Recently my family and I went hiking at a local state park while I was off from work for Christmas. We had heard buzz from a number of bird watcher friends that they had been seeing Saw-whet owls near the bird blind and feeding station. My wife has a special fondness for these tiny owls because she did her ground breaking senior theises on their nest success rates on an aspen plantation in Oregon.
So on a gray, late-December day we bundled up the squeakers (aged 2 years, and 4 years) and made the trek down the road to the state park. We parked the van near the trailhead that leads to the bird blind and made our way as quietly as one can with a 2 and 4 year old along.
We sat for a couple of minutes in the bird blind and enjoyed the sights of the common winter feeder birds, White-breasted nuthatches, Black-capped chikadees, Dark-eyed juncos, Red-bellied woodpeckers, American goldfinches, Downy woodpeckers, Mourning doves, Hairy woodpeckers, and Northern cardinals.
We then began to thread our way through a miriad of trails that criss-cross the flood plain forest that is the state park. We were searching for clumps of Eastern red cedars (Juniperus virginiana) where the Saw-whets like to roost during the day. We had checked all the prime spots closest to the main trail but my wife, ever the birding adventurer, wanted to follow a deer trail deeper into a stand o cedars that we both agreed looked promising.
While she tore off in search of the eluzive owl the girls and I stuck with the main trail and more-or-less walked along and the girls shouted to each other and practiced their Barred owl calls (which need A LOT of work). In spite of the girl's best efforts I did see some game. Namely a very nice looking white-tail buck. We continued on our merry way until I felt my wife would have had ample time to check the cedar grove I tried to talk the girls into heading back. No luck. We had been that way already. Then wanted, neigh NEEDED adventure! So we opted to bushwack it through the timbers and find our way back to mommy and eternal glory! Which we did, and I am very glad. Because if we had not, we never would have stumbled upon our owl.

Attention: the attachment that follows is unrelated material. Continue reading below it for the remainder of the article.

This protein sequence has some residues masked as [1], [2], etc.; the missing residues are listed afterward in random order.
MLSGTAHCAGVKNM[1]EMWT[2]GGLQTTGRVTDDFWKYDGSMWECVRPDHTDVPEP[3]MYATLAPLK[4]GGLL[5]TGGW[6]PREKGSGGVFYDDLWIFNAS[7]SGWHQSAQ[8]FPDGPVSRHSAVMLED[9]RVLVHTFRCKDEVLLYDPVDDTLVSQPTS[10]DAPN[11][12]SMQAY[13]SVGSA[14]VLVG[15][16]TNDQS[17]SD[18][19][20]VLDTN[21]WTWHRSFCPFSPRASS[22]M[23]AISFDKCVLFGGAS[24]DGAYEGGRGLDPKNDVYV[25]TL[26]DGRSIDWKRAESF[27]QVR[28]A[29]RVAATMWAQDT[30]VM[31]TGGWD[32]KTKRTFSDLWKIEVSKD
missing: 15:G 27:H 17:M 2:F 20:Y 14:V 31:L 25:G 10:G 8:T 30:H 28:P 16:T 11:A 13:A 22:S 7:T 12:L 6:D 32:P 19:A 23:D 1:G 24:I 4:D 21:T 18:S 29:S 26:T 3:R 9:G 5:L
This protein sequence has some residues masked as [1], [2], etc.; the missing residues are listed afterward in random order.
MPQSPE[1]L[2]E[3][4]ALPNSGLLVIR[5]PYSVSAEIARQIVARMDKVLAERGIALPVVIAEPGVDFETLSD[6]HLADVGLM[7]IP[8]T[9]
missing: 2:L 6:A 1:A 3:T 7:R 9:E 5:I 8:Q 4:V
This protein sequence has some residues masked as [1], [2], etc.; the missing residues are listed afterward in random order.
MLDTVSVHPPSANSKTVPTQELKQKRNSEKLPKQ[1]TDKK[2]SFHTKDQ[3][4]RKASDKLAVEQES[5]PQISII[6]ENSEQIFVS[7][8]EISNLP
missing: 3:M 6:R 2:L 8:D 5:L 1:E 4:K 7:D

We made our way into the backside of the cedar stand when I heard my wife give the family "locator whistle" so we veared in the direction of the Bobwhite call and there we found Mommy who stated she had not found an owl. The girls were getting a tad bit cold so we decided to head back to the van, but with heads held high. For even though our goal had been thwarted by the elusive boreal visitor we had spent time in the woods as a family, and there is no loftier goal than that.
The oldest and I took off down a deer trail as Mommy helped the youngest with a mitten emergancy. Just before we were about to emerge from the cedars onto the main trail my oldest stopped randomly (she dominates at doing things randomly, ask anyone that knows her) and started to shake a small tree back and forth vigourously. That was when I caught a flas of yellow out of the corner of my eye. I looked to the yellow flash, and there, 4 feet from me was a very surprised little owl. Had it kept it's eyes closed, we never would have seen it.
I called the oldest back to me and had her sit just off the trail to prevent her from doing anything excessivley random that migh scare off the owl and called my wife up. She was elated, and took the picture you see at the top of the blog from about 6 feet away.
Needless to say we were some happy hikers on the van ride home, and we were all very excited to see what other adventures awaited us during Christmas vacation...